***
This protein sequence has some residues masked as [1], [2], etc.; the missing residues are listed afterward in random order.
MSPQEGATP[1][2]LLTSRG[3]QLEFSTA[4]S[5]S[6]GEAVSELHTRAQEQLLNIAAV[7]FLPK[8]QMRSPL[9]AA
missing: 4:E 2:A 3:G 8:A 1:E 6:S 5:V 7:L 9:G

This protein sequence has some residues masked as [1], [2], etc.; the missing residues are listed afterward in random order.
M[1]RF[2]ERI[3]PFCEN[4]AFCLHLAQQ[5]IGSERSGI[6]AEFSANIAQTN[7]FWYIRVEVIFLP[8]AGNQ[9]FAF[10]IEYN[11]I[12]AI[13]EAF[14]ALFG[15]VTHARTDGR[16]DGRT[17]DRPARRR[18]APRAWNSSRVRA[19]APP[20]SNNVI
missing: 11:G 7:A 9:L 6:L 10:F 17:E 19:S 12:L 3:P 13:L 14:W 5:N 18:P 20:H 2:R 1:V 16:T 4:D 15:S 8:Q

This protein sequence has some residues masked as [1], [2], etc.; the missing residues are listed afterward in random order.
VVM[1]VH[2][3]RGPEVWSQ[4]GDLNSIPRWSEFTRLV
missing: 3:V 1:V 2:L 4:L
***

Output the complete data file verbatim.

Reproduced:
This protein sequence has some residues masked as [1], [2], etc.; the missing residues are listed afterward in random order.
MSPQEGATP[1][2]LLTSRG[3]QLEFSTA[4]S[5]S[6]GEAVSELHTRAQEQLLNIAAV[7]FLPK[8]QMRSPL[9]AA
missing: 4:E 2:A 3:G 8:A 1:E 6:S 5:V 7:L 9:G

This protein sequence has some residues masked as [1], [2], etc.; the missing residues are listed afterward in random order.
M[1]RF[2]ERI[3]PFCEN[4]AFCLHLAQQ[5]IGSERSGI[6]AEFSANIAQTN[7]FWYIRVEVIFLP[8]AGNQ[9]FAF[10]IEYN[11]I[12]AI[13]EAF[14]ALFG[15]VTHARTDGR[16]DGRT[17]DRPARRR[18]APRAWNSSRVRA[19]APP[20]SNNVI
missing: 11:G 7:A 9:L 6:L 10:F 17:E 19:S 12:L 3:P 13:L 14:W 5:N 18:P 20:H 2:R 1:V 16:T 4:D 15:S 8:Q

This protein sequence has some residues masked as [1], [2], etc.; the missing residues are listed afterward in random order.
VVM[1]VH[2][3]RGPEVWSQ[4]GDLNSIPRWSEFTRLV
missing: 3:V 1:V 2:L 4:L